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McDonald v. Ford Motor Co.

Supreme Court of Michigan
Jun 21, 1934
255 N.W. 378 (Mich. 1934)


Docket No. 17, Calendar No. 37,500.

Submitted April 4, 1934.

Decided June 21, 1934.

Appeal from Dickinson; Bell (Frank A.), J. Submitted April 4, 1934. (Docket No. 17, Calendar No. 37,500.) Decided June 21, 1934.

Assumpsit by Willis McDonald against Ford Motor Company, a Delaware corporation, and George Kuss on a contract to furnish employment. Directed verdict and judgment for defendants. Plaintiff appeals. Affirmed.

Derham Derham, for plaintiff.

H.J. Rushton ( L.J. Colombo, of counsel), for defendants.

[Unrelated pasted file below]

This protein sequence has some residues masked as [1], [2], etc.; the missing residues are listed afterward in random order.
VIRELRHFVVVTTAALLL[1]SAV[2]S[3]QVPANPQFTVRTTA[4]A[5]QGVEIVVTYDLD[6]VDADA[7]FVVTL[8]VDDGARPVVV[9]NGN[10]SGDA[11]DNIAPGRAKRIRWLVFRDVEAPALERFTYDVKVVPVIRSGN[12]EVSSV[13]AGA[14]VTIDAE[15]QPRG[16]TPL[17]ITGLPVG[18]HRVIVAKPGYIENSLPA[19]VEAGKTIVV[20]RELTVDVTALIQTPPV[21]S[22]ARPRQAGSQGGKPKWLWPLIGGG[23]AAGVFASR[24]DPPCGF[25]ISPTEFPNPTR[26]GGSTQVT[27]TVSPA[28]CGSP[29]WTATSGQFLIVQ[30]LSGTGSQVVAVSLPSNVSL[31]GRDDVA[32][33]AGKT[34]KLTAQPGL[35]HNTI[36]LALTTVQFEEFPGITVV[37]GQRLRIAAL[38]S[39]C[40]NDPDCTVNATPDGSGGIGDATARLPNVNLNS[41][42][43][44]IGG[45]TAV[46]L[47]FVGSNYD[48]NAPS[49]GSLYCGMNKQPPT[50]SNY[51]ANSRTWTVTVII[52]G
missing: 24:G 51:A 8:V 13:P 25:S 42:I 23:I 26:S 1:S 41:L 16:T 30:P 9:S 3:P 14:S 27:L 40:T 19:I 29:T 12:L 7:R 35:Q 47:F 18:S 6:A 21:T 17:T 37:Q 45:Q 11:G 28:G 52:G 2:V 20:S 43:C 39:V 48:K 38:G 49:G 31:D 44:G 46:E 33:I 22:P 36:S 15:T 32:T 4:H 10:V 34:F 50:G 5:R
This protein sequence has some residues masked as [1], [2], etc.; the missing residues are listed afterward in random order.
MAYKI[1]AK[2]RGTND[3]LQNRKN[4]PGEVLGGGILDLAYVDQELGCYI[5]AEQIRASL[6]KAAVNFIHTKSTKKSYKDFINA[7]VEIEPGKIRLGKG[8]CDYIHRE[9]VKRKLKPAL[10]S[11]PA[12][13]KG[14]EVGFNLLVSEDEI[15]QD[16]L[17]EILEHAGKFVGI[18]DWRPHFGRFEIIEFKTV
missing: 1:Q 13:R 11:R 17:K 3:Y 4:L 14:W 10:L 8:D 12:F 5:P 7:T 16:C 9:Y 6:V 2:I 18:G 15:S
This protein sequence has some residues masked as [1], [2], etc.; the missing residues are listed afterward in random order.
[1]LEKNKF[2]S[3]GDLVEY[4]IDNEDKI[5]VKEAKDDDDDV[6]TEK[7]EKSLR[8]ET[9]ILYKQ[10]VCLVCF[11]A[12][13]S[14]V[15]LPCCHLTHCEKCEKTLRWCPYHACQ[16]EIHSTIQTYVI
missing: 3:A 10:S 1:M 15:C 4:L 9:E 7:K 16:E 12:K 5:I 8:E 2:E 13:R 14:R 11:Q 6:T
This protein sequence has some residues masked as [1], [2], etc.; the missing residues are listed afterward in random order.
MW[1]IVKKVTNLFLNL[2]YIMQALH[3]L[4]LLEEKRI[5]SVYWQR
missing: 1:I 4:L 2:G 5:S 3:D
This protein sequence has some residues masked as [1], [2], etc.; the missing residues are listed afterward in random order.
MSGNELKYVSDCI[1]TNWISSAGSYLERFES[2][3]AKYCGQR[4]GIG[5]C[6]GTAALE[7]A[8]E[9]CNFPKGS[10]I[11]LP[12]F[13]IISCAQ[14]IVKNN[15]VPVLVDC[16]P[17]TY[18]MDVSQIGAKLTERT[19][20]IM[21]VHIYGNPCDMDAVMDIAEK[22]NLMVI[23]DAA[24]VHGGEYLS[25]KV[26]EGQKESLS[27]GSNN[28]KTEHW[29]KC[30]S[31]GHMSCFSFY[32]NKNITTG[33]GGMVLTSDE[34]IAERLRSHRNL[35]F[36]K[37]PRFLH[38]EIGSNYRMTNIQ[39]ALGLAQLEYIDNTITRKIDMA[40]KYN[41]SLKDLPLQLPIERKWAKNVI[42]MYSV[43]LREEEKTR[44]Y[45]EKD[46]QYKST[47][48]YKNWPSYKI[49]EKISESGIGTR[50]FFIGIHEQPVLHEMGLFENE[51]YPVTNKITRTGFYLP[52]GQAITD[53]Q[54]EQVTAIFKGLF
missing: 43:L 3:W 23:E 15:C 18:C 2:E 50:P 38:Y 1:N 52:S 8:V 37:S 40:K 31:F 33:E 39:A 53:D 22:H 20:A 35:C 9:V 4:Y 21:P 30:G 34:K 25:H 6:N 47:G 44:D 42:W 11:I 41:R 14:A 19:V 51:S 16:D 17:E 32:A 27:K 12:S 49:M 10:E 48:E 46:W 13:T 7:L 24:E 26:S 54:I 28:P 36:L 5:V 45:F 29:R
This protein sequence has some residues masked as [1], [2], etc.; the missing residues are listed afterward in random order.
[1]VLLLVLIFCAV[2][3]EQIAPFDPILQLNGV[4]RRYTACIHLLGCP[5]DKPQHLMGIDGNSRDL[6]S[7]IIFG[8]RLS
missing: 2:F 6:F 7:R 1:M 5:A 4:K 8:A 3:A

In May, 1924, Willis McDonald suffered an incomplete fracture of a bone in his left foot, and damages to his left leg and side, while employed by the Ford Motor Company at Iron Mountain, Michigan. He was awarded compensation and signed a settlement receipt for $44.33. In June, 1929, he filed a petition with the department of labor and industry for further compensation. The hearing was noticed for August 5, 1929, when a further small sum was paid to him and he signed an additional settlement receipt for compensation to that date. He claims that when his application came on to be heard before the deputy commissioner, George Kuss, an agent duly authorized by the Ford Motor Company, stated that it would be unnecessary to take any testimony, that the defendant would send plaintiff to the Ford Hospital in Detroit for treatment, and would give him suitable work during his stay in Detroit; and that after he returned to Iron Mountain he would be given such work as his condition permitted. Plaintiff claims that in response to his inquiry as to how long the job would last, Kuss stated it would be for life, at $6.40 a day, the wages he had previously received, and for six days a week. While the award denying compensation does not appear in the record, counsel have filed with the clerk of the court a certified copy of the award of August 5, 1929, which states as follows: